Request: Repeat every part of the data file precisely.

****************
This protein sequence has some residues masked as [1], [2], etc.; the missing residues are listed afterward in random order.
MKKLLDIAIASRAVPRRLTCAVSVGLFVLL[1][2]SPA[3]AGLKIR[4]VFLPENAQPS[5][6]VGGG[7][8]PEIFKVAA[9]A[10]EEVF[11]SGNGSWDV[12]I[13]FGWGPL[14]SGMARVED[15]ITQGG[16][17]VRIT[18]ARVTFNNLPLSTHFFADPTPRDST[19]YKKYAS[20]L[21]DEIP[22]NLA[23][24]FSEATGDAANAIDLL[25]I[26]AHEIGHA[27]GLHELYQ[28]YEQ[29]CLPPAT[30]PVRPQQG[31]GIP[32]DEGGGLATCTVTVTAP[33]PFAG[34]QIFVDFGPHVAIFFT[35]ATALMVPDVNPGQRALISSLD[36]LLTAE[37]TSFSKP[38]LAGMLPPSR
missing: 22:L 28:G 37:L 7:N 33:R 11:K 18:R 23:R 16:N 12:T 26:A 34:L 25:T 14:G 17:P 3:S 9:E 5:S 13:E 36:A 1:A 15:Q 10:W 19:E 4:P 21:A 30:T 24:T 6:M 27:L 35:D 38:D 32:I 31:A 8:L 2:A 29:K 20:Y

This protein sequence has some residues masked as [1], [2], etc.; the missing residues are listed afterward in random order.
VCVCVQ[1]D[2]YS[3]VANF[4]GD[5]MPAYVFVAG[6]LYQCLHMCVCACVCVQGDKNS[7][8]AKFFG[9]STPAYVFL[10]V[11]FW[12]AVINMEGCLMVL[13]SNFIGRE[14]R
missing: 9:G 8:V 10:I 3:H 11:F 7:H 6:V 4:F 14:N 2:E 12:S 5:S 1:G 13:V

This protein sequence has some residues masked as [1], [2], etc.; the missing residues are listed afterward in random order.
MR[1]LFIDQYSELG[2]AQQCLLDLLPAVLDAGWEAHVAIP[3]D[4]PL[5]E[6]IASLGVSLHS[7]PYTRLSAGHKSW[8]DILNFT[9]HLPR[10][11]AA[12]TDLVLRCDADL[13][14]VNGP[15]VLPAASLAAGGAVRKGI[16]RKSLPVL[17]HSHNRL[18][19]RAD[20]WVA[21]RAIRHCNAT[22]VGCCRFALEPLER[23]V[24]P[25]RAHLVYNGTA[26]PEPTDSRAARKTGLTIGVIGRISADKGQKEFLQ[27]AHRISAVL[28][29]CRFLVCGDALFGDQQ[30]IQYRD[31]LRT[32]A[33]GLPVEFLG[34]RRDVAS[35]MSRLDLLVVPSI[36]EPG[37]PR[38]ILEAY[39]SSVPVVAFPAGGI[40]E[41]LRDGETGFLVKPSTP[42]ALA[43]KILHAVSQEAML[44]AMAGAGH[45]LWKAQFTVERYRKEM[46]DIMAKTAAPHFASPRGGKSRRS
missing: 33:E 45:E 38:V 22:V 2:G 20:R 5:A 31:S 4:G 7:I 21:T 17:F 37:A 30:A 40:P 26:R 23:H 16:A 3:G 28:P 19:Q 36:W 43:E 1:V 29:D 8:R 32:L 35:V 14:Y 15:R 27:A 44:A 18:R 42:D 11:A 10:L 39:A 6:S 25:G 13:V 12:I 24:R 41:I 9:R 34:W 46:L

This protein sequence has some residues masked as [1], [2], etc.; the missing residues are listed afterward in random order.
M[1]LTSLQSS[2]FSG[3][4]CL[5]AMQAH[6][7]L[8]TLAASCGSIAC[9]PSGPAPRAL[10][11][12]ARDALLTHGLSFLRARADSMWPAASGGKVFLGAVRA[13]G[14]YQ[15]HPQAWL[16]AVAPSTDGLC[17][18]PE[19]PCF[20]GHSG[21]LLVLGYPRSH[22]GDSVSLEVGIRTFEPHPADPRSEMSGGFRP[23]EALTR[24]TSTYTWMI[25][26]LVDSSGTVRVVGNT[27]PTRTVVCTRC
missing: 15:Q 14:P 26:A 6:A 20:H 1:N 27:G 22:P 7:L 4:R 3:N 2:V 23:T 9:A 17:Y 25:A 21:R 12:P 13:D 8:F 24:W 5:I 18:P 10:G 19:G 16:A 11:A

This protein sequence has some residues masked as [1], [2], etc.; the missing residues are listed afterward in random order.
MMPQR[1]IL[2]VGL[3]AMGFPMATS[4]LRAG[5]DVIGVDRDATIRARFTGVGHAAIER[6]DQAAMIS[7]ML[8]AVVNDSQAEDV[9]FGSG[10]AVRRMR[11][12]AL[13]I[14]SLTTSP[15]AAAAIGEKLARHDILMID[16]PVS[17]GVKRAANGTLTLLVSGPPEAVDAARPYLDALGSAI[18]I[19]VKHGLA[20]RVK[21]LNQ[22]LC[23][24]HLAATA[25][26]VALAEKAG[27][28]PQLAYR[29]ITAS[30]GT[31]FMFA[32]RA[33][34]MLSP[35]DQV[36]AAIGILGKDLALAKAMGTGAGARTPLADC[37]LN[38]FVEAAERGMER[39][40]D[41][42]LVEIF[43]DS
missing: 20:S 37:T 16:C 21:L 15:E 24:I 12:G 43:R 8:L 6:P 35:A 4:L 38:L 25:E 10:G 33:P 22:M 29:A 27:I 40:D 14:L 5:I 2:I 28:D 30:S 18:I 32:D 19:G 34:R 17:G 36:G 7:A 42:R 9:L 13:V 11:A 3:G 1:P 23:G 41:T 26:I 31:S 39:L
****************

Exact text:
This protein sequence has some residues masked as [1], [2], etc.; the missing residues are listed afterward in random order.
MKKLLDIAIASRAVPRRLTCAVSVGLFVLL[1][2]SPA[3]AGLKIR[4]VFLPENAQPS[5][6]VGGG[7][8]PEIFKVAA[9]A[10]EEVF[11]SGNGSWDV[12]I[13]FGWGPL[14]SGMARVED[15]ITQGG[16][17]VRIT[18]ARVTFNNLPLSTHFFADPTPRDST[19]YKKYAS[20]L[21]DEIP[22]NLA[23][24]FSEATGDAANAIDLL[25]I[26]AHEIGHA[27]GLHELYQ[28]YEQ[29]CLPPAT[30]PVRPQQG[31]GIP[32]DEGGGLATCTVTVTAP[33]PFAG[34]QIFVDFGPHVAIFFT[35]ATALMVPDVNPGQRALISSLD[36]LLTAE[37]TSFSKP[38]LAGMLPPSR
missing: 22:L 28:G 37:L 7:N 33:R 11:K 18:R 23:R 16:N 12:T 26:A 34:L 25:T 14:G 17:P 3:S 9:E 5:S 13:E 36:A 1:A 15:Q 10:W 19:E 4:P 21:A 30:T 24:T 6:M 27:L 35:D 38:D 32:I 31:A 8:L 2:A 29:K 20:Y

This protein sequence has some residues masked as [1], [2], etc.; the missing residues are listed afterward in random order.
VCVCVQ[1]D[2]YS[3]VANF[4]GD[5]MPAYVFVAG[6]LYQCLHMCVCACVCVQGDKNS[7][8]AKFFG[9]STPAYVFL[10]V[11]FW[12]AVINMEGCLMVL[13]SNFIGRE[14]R
missing: 9:G 8:V 10:I 3:H 11:F 7:H 6:V 4:F 14:N 2:E 12:S 5:S 1:G 13:V

This protein sequence has some residues masked as [1], [2], etc.; the missing residues are listed afterward in random order.
MR[1]LFIDQYSELG[2]AQQCLLDLLPAVLDAGWEAHVAIP[3]D[4]PL[5]E[6]IASLGVSLHS[7]PYTRLSAGHKSW[8]DILNFT[9]HLPR[10][11]AA[12]TDLVLRCDADL[13][14]VNGP[15]VLPAASLAAGGAVRKGI[16]RKSLPVL[17]HSHNRL[18][19]RAD[20]WVA[21]RAIRHCNAT[22]VGCCRFALEPLER[23]V[24]P[25]RAHLVYNGTA[26]PEPTDSRAARKTGLTIGVIGRISADKGQKEFLQ[27]AHRISAVL[28][29]CRFLVCGDALFGDQQ[30]IQYRD[31]LRT[32]A[33]GLPVEFLG[34]RRDVAS[35]MSRLDLLVVPSI[36]EPG[37]PR[38]ILEAY[39]SSVPVVAFPAGGI[40]E[41]LRDGETGFLVKPSTP[42]ALA[43]KILHAVSQEAML[44]AMAGAGH[45]LWKAQFTVERYRKEM[46]DIMAKTAAPHFASPRGGKSRRS
missing: 33:E 45:E 38:V 22:V 2:G 20:R 5:A 31:S 4:G 7:I 21:T 17:F 37:A 30:A 40:P 26:R 23:H 16:A 3:G 28:P 19:Q 36:W 43:E 1:V 29:D 8:R 32:L 35:V 14:Y 15:R 27:A 44:A 18:R 42:D 11:A 10:L 39:A 6:S 25:G 13:V 12:I 24:R 41:I 9:R 34:W 46:L

This protein sequence has some residues masked as [1], [2], etc.; the missing residues are listed afterward in random order.
M[1]LTSLQSS[2]FSG[3][4]CL[5]AMQAH[6][7]L[8]TLAASCGSIAC[9]PSGPAPRAL[10][11][12]ARDALLTHGLSFLRARADSMWPAASGGKVFLGAVRA[13]G[14]YQ[15]HPQAWL[16]AVAPSTDGLC[17][18]PE[19]PCF[20]GHSG[21]LLVLGYPRSH[22]GDSVSLEVGIRTFEPHPADPRSEMSGGFRP[23]EALTR[24]TSTYTWMI[25][26]LVDSSGTVRVVGNT[27]PTRTVVCTRC
missing: 15:Q 14:P 26:A 6:A 20:H 1:N 27:G 22:P 7:L 4:R 3:N 2:V 23:T 9:A 17:Y 25:A 21:R 12:P 13:D 8:F 24:W 5:I 18:P 10:G 19:G 16:A 11:A

This protein sequence has some residues masked as [1], [2], etc.; the missing residues are listed afterward in random order.
MMPQR[1]IL[2]VGL[3]AMGFPMATS[4]LRAG[5]DVIGVDRDATIRARFTGVGHAAIER[6]DQAAMIS[7]ML[8]AVVNDSQAEDV[9]FGSG[10]AVRRMR[11][12]AL[13]I[14]SLTTSP[15]AAAAIGEKLARHDILMID[16]PVS[17]GVKRAANGTLTLLVSGPPEAVDAARPYLDALGSAI[18]I[19]VKHGLA[20]RVK[21]LNQ[22]LC[23][24]HLAATA[25][26]VALAEKAG[27][28]PQLAYR[29]ITAS[30]GT[31]FMFA[32]RA[33][34]MLSP[35]DQV[36]AAIGILGKDLALAKAMGTGAGARTPLADC[37]LN[38]FVEAAERGMER[39][40]D[41][42]LVEIF[43]DS
missing: 20:S 37:T 16:C 21:L 15:E 24:I 12:G 43:R 8:L 6:P 35:A 4:L 38:L 25:E 10:G 33:P 22:M 29:A 27:I 40:D 14:L 5:I 2:I 28:D 30:S 18:I 32:D 19:G 34:R 17:G 36:G 7:A 42:R 9:L 13:V 11:A 3:G 1:P 23:G 41:T 26:I 31:S 39:L